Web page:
Love Training More

Taking a Risk: PEI Race Weekend

October 15, 2017

This was PEI Marathon Race Weekend: a weekend that this native Island girl loves so much.

I love this weekend home. I love to travel with my two little kiddies. I love being at my parents’ home and spending quality time with the extended family. I planned to run the 10km but first it was my daughter’s turn.

This was my daughter 5 years ago on PEI race weekend:

Baby Regan, age 6 months

Fast forward 5 years, this is her at age almost 5 and a half:

Heart is full.  I don’t ever pressure her to run.  My 3 year old son decided at the last moment that he didn’t want to run and that’s totally ok.  But my girl, she organically loves it.

Back to the 10km.  I would be racing with my training partner Damian and out there with my Halifax Road Hammer teammates Jennie and Michael and a few others and that’s the way I love a race weekend best. Bonus this time: a few of the Love Training More athletes who I coach would be there too.

I asked Coach Lee on Wedneday, pre-last-workout (“workout” as I’ve only been running at marathon pace of 4:25/km in workouts): what are his thoughts on 10km for me? I would be doing 5 x 2 minutes at 10km for workout. The only work faster than marathon…. of training.

Coach Lee: “all things considered, 4:02/km”

Me: “ok. 40:00 10km coming up.”

Coach Lee: “Don’t you dare.  You have to stop with this.”

Me: “bahahaha.”

But seriously.  I just accidentally ran 44:01 at Run Rummer’s over 10.9km to add to my 3:03:00, my 1:28:00 and my 19:0x all in the last 12 months.  What else could the outcome be?  I’ve already run 40:12 on this course in 2015, hehehe.

Yes, Barry’s singlet says “Hate Training Less” because he’s been calling my company that for months.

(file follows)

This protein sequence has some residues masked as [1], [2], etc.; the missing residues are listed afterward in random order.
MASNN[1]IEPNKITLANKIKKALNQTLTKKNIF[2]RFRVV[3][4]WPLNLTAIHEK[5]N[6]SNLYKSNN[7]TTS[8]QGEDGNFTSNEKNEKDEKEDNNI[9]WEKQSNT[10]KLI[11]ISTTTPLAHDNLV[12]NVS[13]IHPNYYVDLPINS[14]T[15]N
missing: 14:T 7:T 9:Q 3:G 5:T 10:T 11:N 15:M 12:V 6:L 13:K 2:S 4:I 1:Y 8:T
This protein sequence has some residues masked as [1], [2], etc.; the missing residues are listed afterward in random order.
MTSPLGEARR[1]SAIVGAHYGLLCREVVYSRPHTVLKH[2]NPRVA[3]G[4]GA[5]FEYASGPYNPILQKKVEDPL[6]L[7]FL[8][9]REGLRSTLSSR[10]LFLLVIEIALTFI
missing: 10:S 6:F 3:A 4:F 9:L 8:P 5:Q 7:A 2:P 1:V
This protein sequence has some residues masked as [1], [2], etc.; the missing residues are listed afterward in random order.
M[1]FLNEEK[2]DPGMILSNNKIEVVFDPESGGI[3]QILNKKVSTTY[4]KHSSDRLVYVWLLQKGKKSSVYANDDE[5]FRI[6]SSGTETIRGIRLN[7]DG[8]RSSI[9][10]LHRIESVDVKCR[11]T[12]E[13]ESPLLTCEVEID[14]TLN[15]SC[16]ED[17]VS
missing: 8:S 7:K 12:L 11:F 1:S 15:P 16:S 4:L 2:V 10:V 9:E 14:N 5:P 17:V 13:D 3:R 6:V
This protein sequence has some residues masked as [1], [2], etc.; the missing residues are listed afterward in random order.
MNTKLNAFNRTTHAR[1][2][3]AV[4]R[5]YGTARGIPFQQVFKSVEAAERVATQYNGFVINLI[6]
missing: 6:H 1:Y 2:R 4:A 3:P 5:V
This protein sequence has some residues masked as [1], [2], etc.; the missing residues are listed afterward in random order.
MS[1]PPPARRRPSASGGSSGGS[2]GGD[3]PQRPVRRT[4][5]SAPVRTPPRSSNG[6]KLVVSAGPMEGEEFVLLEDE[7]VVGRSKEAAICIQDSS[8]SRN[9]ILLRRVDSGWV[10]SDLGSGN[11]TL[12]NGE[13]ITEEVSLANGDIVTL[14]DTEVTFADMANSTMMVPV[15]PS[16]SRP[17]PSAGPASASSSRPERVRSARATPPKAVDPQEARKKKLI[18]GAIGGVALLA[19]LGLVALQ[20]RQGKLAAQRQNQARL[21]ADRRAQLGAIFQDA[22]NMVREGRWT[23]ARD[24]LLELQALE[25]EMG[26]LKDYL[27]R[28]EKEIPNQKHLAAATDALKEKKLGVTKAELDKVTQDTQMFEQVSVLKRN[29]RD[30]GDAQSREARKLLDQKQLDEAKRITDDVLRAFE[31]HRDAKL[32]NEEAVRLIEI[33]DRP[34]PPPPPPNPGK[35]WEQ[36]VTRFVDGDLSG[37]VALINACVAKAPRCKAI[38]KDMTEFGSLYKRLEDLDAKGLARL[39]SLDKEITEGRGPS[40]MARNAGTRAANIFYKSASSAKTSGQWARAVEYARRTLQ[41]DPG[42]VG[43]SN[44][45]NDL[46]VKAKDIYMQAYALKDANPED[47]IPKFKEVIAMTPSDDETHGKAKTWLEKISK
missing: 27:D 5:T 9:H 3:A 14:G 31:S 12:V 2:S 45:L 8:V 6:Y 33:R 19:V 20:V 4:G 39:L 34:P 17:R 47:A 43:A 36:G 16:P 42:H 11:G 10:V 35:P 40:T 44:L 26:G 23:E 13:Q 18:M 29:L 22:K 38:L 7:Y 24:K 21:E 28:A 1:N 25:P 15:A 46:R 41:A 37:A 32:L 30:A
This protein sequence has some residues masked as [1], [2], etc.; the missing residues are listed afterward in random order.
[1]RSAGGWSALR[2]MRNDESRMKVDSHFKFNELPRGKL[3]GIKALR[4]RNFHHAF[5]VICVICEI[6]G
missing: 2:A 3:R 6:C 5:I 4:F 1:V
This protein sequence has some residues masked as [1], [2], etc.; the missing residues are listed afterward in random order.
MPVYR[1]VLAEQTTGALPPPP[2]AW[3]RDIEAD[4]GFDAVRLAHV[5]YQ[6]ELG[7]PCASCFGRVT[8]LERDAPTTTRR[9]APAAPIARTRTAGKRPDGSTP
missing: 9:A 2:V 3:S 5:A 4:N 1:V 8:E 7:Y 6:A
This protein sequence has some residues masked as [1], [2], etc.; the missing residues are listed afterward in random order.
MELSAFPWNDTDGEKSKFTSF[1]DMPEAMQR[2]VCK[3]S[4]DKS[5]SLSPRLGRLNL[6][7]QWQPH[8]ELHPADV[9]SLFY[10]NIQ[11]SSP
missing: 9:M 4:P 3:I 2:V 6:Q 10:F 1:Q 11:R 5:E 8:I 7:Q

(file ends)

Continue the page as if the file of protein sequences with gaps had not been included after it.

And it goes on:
Race morning comes and our warm up  is lovely and conditions are totally perfect.  Damian and I will work together.  After the race, the plan is for me to get to 2.75km to go to pace in Jennie for her sub-90 half marathon quest. Then I will go back out and pace in a Love Training More runner.

Start Line: Relax. Photo Credit Doreen Redmond


The gun goes and Damian and I get out together and we know what to do.  We work together.  There’s no talking, there’s no need.  I do tell him where to run on the road because these are my streets: the streets that I grew up running on.  I know them as well as I know my address.

If you want to run tangents with your training partner, you run on top of each other like this! haha!

We wave at my daughter and my sister.  My plan to get to 7.25km and then to go.  The last 2.75km are all downhill.
Most of the race field turns off at the half marathon course. We are each silently excited at how far ahead Michael is. We get to 7km together, stride for stride. Now there’s one guy ahead of us and I start to get excited.  Is this the lead guy.  Oh yea.

So I believe this to be the lead guy and he’s not within reach yet but he’s coming back to us.  I am in a good head space, I’m ready to work hard and hurt and I’m all “jazzed up” by these things: